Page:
I would firstly get yourself some training with an instructor or mate who is willing to teach you to actually see if you like towing find an industrial estate with open spaces roundabouts long and tight corners you can hire a trailer and use that I would not suggest a short trailer for first time attempt as it will jacknife very easily and frustrate you to hell I would say use a trailer with a twin axle and ten foot bed plus the drawbar this will give you time to think which direction and how much to turn the wheel if and when you are out and about near some industrial estates take a drive round and look for some artics reversing into goods yards watch the tractor units steering wheels and the trailer to see what the driver is doing you should get the idea of what to do go on get yourself trained up one keep Mrs one and the one kids happy
I know I exist can't voucher for the other bloke there is nothing to fear but failure
Nah nothing to get het up about slow and easy does it like I said get some training to start with except for mountain climbing going forward is easy
Tow bar rules are dated as well , again i can't remember but i think an 80 outdates the rule so is exempt ?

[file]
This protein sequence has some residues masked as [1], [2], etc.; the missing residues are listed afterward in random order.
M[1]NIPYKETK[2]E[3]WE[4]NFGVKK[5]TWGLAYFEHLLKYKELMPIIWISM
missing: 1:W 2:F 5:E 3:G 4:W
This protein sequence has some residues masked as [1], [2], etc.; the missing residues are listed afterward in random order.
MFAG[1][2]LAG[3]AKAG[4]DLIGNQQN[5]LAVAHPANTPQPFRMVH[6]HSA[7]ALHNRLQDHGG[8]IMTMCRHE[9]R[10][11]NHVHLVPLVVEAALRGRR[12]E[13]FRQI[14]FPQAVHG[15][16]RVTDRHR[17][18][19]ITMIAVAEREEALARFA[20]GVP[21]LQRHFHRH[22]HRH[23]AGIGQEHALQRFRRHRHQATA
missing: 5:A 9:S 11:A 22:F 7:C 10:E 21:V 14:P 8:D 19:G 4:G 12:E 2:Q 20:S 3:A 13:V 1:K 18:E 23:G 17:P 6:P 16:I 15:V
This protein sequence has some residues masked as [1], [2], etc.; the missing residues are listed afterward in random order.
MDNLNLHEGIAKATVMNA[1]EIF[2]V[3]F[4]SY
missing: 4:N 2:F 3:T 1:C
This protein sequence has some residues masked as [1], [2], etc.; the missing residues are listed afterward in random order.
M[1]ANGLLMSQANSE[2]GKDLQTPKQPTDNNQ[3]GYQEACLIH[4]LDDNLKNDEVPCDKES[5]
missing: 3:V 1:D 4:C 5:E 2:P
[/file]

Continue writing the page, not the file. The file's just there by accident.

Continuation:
Can't remember how old i was but i must have been able to reach the pedals when i was told to hook up the trailer to the tractor and take it to the next farm "if you break anything i will break your head" was the be all and end all of my training :lol:
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5. Coupling devices (Tow Bars)
Any coupling device fitted to a passenger carrying vehicle with up to eight seats plus the driver that:

  • a) has European Whole Vehicle Type Approval (ECWVTA) and
  • b) that the manufacturer has authorised to tow a trailer and
  • c) is first registered on or after 1 August 1998

There is one exemption to this rule. If you are fitting a tow bar to a vehicle which was first driven before 1st August 1998, your tow bar can be of any design and does not legally have to be of an approved type.
Holy crap. You’ve all instilled the fear of god in me. ;-)
Mate its really not bad to tow along as you start slow and build up. More then welcome to try one of my trailers to see if its for you.
The single most dangerous thing about towing is forgetting your towing something , its care and maintenance nothing more .
We had an Australian trailer when our son was little. The living space was vast and it was great to be able to drive off and leave everything behind in relative safety but it wasn't without issues.

I wouldn't worry too much about the driving but as a fellow city dweller I found owning a camper a bit of a chore at times. Parking, anti-theft measures, wet canvas, louts, cars boxing you in and eventually having to rent a lockup 15 mins away all led to it not being the quick and easy getaway I had in mind.